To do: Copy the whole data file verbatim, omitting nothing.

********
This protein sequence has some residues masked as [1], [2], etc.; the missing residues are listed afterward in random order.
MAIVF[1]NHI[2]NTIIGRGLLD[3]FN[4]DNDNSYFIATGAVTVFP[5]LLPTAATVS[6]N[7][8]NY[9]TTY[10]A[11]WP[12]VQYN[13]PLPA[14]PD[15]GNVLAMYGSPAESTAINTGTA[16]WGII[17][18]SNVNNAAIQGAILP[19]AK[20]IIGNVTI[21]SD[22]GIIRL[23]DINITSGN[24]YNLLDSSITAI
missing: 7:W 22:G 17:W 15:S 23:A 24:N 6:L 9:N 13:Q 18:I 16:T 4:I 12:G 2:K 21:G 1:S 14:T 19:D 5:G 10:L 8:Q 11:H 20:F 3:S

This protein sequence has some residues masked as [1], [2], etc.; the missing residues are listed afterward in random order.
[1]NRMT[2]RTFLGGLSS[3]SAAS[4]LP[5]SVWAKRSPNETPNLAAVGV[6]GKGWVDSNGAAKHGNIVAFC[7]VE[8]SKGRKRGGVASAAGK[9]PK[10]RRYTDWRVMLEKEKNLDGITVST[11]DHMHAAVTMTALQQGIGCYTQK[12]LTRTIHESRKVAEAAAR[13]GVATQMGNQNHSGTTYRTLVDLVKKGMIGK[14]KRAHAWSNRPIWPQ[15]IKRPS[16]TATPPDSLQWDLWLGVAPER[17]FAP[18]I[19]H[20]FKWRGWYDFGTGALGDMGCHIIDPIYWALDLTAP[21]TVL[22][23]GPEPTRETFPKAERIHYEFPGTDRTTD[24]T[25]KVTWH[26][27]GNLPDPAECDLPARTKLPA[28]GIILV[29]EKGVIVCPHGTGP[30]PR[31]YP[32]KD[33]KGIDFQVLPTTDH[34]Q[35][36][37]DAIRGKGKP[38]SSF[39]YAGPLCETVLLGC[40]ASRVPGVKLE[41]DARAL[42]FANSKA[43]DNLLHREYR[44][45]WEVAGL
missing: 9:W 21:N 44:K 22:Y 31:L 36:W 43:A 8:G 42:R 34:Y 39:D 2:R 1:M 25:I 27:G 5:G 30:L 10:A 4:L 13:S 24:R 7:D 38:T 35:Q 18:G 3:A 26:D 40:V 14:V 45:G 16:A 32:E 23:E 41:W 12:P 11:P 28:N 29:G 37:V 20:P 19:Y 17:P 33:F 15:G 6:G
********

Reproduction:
This protein sequence has some residues masked as [1], [2], etc.; the missing residues are listed afterward in random order.
MAIVF[1]NHI[2]NTIIGRGLLD[3]FN[4]DNDNSYFIATGAVTVFP[5]LLPTAATVS[6]N[7][8]NY[9]TTY[10]A[11]WP[12]VQYN[13]PLPA[14]PD[15]GNVLAMYGSPAESTAINTGTA[16]WGII[17][18]SNVNNAAIQGAILP[19]AK[20]IIGNVTI[21]SD[22]GIIRL[23]DINITSGN[24]YNLLDSSITAI
missing: 7:W 22:G 17:W 15:S 23:A 24:N 6:L 9:N 13:Q 18:I 16:T 4:I 12:G 2:K 21:G 1:S 14:T 19:D 5:G 10:L 8:Q 11:H 20:F 3:S

This protein sequence has some residues masked as [1], [2], etc.; the missing residues are listed afterward in random order.
[1]NRMT[2]RTFLGGLSS[3]SAAS[4]LP[5]SVWAKRSPNETPNLAAVGV[6]GKGWVDSNGAAKHGNIVAFC[7]VE[8]SKGRKRGGVASAAGK[9]PK[10]RRYTDWRVMLEKEKNLDGITVST[11]DHMHAAVTMTALQQGIGCYTQK[12]LTRTIHESRKVAEAAAR[13]GVATQMGNQNHSGTTYRTLVDLVKKGMIGK[14]KRAHAWSNRPIWPQ[15]IKRPS[16]TATPPDSLQWDLWLGVAPER[17]FAP[18]I[19]H[20]FKWRGWYDFGTGALGDMGCHIIDPIYWALDLTAP[21]TVL[22][23]GPEPTRETFPKAERIHYEFPGTDRTTD[24]T[25]KVTWH[26][27]GNLPDPAECDLPARTKLPA[28]GIILV[29]EKGVIVCPHGTGP[30]PR[31]YP[32]KD[33]KGIDFQVLPTTDH[34]Q[35][36][37]DAIRGKGKP[38]SSF[39]YAGPLCETVLLGC[40]ASRVPGVKLE[41]DARAL[42]FANSKA[43]DNLLHREYR[44][45]WEVAGL
missing: 9:W 21:N 44:K 22:Y 31:L 36:W 43:A 8:G 42:R 34:Y 39:D 2:R 1:M 25:I 27:G 5:G 30:L 10:A 4:L 13:S 24:R 7:D 38:T 35:Q 18:G 3:A 26:D 40:V 14:V 45:G 16:A 32:E 23:E 41:W 12:P 11:P 28:N 29:G 37:V 20:P 19:Y 17:P 33:F 15:G 6:G